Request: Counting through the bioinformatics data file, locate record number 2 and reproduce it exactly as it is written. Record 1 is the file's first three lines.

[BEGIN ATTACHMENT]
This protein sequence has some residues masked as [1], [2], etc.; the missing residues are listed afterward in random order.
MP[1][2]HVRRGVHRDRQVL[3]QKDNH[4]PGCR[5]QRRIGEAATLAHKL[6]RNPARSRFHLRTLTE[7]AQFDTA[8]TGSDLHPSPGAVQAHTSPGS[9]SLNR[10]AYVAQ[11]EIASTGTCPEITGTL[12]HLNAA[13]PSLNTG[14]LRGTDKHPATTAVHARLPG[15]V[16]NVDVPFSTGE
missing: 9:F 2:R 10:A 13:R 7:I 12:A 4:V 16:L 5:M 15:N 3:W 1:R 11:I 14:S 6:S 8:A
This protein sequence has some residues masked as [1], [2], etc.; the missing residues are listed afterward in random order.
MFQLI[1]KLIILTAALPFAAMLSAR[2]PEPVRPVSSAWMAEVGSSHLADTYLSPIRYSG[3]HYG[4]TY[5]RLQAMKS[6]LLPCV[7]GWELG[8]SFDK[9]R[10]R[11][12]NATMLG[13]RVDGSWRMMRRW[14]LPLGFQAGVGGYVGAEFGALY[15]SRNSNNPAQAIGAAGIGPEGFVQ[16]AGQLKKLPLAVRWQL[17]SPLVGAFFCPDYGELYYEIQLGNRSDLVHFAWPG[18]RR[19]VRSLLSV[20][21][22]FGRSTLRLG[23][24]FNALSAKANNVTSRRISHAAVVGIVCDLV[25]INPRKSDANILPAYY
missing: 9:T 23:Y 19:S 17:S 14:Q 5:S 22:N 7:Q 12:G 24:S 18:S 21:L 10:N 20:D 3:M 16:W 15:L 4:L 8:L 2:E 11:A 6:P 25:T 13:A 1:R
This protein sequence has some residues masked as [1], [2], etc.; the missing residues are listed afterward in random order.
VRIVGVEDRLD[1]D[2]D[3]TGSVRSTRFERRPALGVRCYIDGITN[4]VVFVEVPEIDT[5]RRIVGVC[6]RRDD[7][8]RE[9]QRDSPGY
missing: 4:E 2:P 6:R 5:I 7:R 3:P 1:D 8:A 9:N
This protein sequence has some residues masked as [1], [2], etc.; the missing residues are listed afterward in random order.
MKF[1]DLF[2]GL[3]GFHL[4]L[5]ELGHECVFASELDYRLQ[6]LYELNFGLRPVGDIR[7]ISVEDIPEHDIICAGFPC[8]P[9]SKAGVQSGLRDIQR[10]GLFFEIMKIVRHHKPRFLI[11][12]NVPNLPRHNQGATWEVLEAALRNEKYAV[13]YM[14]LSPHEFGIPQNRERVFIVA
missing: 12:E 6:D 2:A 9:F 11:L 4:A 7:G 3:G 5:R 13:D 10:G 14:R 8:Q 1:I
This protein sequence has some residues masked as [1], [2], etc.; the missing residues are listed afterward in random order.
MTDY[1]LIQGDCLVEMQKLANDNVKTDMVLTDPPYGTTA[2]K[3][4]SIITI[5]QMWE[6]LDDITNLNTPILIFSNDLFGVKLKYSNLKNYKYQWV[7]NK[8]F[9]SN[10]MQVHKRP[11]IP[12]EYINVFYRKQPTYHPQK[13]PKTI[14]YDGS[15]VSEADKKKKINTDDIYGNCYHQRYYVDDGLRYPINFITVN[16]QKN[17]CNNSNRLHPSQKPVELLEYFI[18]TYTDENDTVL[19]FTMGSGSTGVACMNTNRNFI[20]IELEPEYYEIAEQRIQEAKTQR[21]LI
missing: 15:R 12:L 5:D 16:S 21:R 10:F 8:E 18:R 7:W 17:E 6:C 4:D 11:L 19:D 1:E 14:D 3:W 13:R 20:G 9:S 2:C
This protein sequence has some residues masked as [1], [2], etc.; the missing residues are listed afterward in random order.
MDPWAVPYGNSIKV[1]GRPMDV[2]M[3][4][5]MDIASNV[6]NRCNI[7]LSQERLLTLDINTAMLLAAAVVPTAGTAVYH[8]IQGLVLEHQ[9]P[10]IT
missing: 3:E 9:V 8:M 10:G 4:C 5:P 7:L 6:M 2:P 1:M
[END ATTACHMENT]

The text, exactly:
This protein sequence has some residues masked as [1], [2], etc.; the missing residues are listed afterward in random order.
MFQLI[1]KLIILTAALPFAAMLSAR[2]PEPVRPVSSAWMAEVGSSHLADTYLSPIRYSG[3]HYG[4]TY[5]RLQAMKS[6]LLPCV[7]GWELG[8]SFDK[9]R[10]R[11][12]NATMLG[13]RVDGSWRMMRRW[14]LPLGFQAGVGGYVGAEFGALY[15]SRNSNNPAQAIGAAGIGPEGFVQ[16]AGQLKKLPLAVRWQL[17]SPLVGAFFCPDYGELYYEIQLGNRSDLVHFAWPG[18]RR[19]VRSLLSV[20][21][22]FGRSTLRLG[23][24]FNALSAKANNVTSRRISHAAVVGIVCDLV[25]INPRKSDANILPAYY
missing: 9:T 23:Y 19:S 17:S 14:Q 5:S 22:N 7:Q 12:G 24:S 18:S 21:L 10:N 20:D 3:M 16:W 15:L 4:L 8:L 2:E 11:A 6:P 25:T 13:A 1:R